Even though doctors at the Västerås hospital knew that the baby was infected with the highly infectious Klebsiella bacteria, they did not immediately move the baby, according to the report.
Another baby in the same ward was infected with the deadly bacteria – probably before the infected baby was moved – the paper claims. The baby died within one week.
A total of three newborn babies have died at Västerås hospital following infection with the Klebsiella strain of multiresistant bacteria which attacks the intestines. The children died in early August after being infected with the bacteria at the hospital’s ward for newborns with illnesses and babies born prematurely.
The hospital has earlier claimed that the ward had been closed as soon as the bacteria were discovered, that tests were immediately taken, and that those who did not carry the bacteria were moved.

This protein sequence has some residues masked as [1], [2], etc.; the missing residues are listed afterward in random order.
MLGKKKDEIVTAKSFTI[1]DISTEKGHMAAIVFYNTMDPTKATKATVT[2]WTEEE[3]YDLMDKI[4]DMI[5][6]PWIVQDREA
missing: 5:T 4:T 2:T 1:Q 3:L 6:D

“They cared for the baby for almost an entire day in the same ward,” Peter Jotorp, senior doctor at the children’s clinic, told Aftonbladet.
According to established guidelines for dealing with infectious diseases, patients that are infected with resistant bacteria must be isolated. Doctors at the Västerås hospital are not able to explain why that did not occur in this instance.
The deaths are to be reported in accordance with Lex Maria, the informal name used for regulations governing the reporting of injuries or other incidents within the Swedish health care system.